• Proteins and nonstarchy vegetables
  • Fats and nonstarchy vegetables
  • Starchy carbohydrates and nonstarchy vegetables
  • Fats and starchy carbohydrates
Bad Combinations
  • Eating fruits with any other group (except nonstarchy vegetables; however, some even avoid that)
  • Protein and starchy carbohydrates
  • Proteins and fats

Why All the Rules?

It may seem like a lot of rules, but the theory behind food combining is interesting. The goal is optimal digestion. When it comes to digesting different food groups, some are quicker to digest than others. In theory, if you eat a slowly digested food first, it can block quickly digested foods from digestion. Hence fruit recommended first thing in the morning. Fruit is absorbed super fast, in as little as thirty minutes, and so it clears the path of digestion for the rest of the day’s meals.

The second fundamental theory of food combining regards the pH levels in foods. Since foods have different levels of acidity, supposedly, your stomach requires different enzymes to digest them. It’s argued that if you do combine varying levels of acidity, food will not break down and will remain and rot in your stomach.

food combining in a smoothie


The Benefits of Food Combining

Seemingly, streamlining the digestive process requires less energy following in many advantages. Proponents of food combining argue the following benefits:

  • Weight loss
  • Improved digestion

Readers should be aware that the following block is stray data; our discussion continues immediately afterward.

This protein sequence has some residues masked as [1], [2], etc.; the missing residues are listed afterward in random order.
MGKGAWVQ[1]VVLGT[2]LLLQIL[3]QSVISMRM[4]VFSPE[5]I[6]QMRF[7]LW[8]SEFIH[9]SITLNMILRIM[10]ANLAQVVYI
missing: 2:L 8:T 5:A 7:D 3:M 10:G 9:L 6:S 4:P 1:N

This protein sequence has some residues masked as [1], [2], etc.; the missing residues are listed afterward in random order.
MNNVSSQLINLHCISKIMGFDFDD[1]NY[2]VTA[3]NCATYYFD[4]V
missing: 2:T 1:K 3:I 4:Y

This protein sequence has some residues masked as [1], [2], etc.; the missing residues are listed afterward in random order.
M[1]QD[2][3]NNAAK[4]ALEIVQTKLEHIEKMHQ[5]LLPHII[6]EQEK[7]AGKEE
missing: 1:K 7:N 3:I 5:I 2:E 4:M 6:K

• More energy
  • Clearer skin and less acne
  • Enhanced detoxification
  • Better nutrient absorption
  • Less digestive issues (gas, bloating, acid reflux)
  • Less fatigue

The Research Behind Food Combining

You won’t find much scientific research on food combining. Critics argue because science doesn’t support it. That doesn’t necessarily mean that those who have experimented using it themselves have false results. Advocates say there’s no research on food combining because there is no financial gain in researching.

The little research on food combining that does exist does not show any more weight loss benefits than eating a balanced diet. 

What Do the Critics Say?

Critics of food combining feel very strongly that there is no advantage in grouping foods. The body’s digestive process isn’t as simple as one enzyme breaking down one type of food at a time. In short, food combining’s theory grossly underestimates the body’s ability to multitask digesting.